09-28-2013 05:21 PM - last edited on 09-29-2013 10:38 PM by Liuqing
I am trying to connect a SATA drive to the external e-SATA port at the rear of my new Proliant Microserver N54L and am having difficulty. I am using the cable linked here. When I connect the drive and power up the server the drive does not spool up nor is it recognised in the BIOS. The drive works fine when conected to one of the internal SATA ports.
Any ideas ?
P.S. This thread has been moved from ProLiant Servers (ML,DL,SL) to ProLiant Servers - Netservers.
-HP Forum Moderator
09-29-2013 08:48 PM
Is the eSATA port working fine, check with some other eSATA device connecting to that port.
In some scenarios the drive may require extra power when connected to eSATA port.
I am a HP employee.
09-30-2013 02:45 AM
Hi Suman, thanks very much for your reply.
I have tried both the hd I want to use and the hd that came with the system (which is recognised fine in the internal slots) and neither of them are recognised. I did say in my OP that I don't believe power is being provided from the e-SATA port because neither of the drives spin up when connected to it. The cable I am using (see link in OP) splits off a separate power connector so provided power is supplied via the e-Sata port then everything should work.
Thanks for any advice you may have.
10-03-2013 11:14 AM
The original specification of the eSATA connector did not include power at all, only data.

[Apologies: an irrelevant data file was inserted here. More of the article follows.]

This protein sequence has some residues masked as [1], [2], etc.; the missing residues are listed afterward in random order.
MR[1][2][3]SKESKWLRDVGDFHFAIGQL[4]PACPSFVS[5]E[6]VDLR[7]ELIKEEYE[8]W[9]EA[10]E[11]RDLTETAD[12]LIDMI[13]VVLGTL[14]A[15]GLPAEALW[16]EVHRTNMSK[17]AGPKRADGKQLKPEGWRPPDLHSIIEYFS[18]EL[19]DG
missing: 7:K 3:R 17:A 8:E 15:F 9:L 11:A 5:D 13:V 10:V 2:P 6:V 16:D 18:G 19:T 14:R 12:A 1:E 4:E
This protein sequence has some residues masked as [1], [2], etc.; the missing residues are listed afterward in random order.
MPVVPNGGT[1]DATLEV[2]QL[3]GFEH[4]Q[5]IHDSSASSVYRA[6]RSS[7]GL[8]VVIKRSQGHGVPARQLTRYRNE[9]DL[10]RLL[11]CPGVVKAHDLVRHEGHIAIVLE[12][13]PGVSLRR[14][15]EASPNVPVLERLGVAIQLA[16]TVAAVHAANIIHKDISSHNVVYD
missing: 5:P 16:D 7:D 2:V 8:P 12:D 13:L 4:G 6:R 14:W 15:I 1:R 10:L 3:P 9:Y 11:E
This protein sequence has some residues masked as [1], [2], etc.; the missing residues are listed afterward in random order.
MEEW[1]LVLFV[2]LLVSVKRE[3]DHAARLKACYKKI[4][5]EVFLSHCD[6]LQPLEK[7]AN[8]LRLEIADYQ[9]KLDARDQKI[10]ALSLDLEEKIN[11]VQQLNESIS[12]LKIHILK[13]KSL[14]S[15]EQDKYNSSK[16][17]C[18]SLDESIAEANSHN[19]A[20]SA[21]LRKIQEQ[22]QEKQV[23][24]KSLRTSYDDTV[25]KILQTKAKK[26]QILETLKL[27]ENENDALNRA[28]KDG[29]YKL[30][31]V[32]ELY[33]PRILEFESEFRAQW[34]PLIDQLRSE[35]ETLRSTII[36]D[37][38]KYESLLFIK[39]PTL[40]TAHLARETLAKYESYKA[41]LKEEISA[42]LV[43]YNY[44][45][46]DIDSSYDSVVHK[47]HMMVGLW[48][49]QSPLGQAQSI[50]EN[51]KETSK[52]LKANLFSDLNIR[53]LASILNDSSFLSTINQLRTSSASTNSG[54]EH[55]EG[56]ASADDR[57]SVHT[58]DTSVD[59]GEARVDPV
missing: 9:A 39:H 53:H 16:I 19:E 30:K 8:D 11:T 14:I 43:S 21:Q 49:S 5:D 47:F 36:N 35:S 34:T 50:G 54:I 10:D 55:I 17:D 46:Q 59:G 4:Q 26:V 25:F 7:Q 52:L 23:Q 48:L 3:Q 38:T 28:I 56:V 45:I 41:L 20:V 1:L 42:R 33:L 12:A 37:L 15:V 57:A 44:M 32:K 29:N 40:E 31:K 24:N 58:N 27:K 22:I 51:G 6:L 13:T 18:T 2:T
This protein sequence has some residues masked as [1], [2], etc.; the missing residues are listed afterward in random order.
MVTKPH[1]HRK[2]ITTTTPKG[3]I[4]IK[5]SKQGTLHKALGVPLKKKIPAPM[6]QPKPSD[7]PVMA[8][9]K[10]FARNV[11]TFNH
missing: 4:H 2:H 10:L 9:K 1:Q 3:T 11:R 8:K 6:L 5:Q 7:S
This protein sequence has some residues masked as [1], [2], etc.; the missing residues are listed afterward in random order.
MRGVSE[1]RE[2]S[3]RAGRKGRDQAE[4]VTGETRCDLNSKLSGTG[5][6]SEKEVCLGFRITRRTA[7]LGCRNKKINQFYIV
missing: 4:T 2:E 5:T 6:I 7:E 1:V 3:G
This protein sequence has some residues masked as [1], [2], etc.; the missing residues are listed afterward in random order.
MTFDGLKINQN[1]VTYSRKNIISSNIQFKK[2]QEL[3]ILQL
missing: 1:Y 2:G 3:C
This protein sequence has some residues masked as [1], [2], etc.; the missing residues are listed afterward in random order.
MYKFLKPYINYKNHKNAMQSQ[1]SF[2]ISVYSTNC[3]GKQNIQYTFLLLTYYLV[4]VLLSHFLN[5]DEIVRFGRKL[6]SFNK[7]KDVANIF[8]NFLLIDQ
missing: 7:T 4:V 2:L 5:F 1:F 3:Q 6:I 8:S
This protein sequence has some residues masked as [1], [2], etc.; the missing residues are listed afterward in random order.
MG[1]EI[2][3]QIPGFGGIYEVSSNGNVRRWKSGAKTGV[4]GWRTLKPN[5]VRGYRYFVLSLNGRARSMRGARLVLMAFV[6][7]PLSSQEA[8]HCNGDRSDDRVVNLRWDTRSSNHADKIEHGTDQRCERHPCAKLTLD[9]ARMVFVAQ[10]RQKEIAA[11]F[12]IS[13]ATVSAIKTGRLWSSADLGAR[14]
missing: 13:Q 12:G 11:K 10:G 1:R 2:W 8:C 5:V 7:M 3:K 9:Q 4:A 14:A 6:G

To remedy this, some manufacturers noticed that it was possible to design a combination eSATA + USB connector. This became known as the eSATAp connector. It allows an external storage device to use the eSATA contacts for data, while using the USB contacts of the eSATAp connector for +5 V power. This is often enough for solid-state devices or 2.5" HDDs.
Optionally, an eSATAp connector may also have +12 V connectors. There seems to be no standard name for this variant: I've seen one vendor use eSATApd (for eSATA Power, Dual voltage), while other vendors (like the eBay link in the original post) use eSATAp +12 V or similar.
Unfortunately, the organizations maintaining the USB and eSATA specifications both rejcted the eSATAp concept at first, declaring it a non-standard connector, with no promises on compatibility at all. As a result, there are many computers on the market with data-only eSATA ports. Looks like Microserver N54L is one of them.
With a data-only eSATA port, if your storage device can run with +5 V only, you may be able to make it work with a cable like this:
If your storage device needs +12 V, or +5 V with a higher amperage than a USB port can easily supply, and it does not have any other connector for power, you may need a cable like this:
More information about the eSATA vs. eSATAp issue: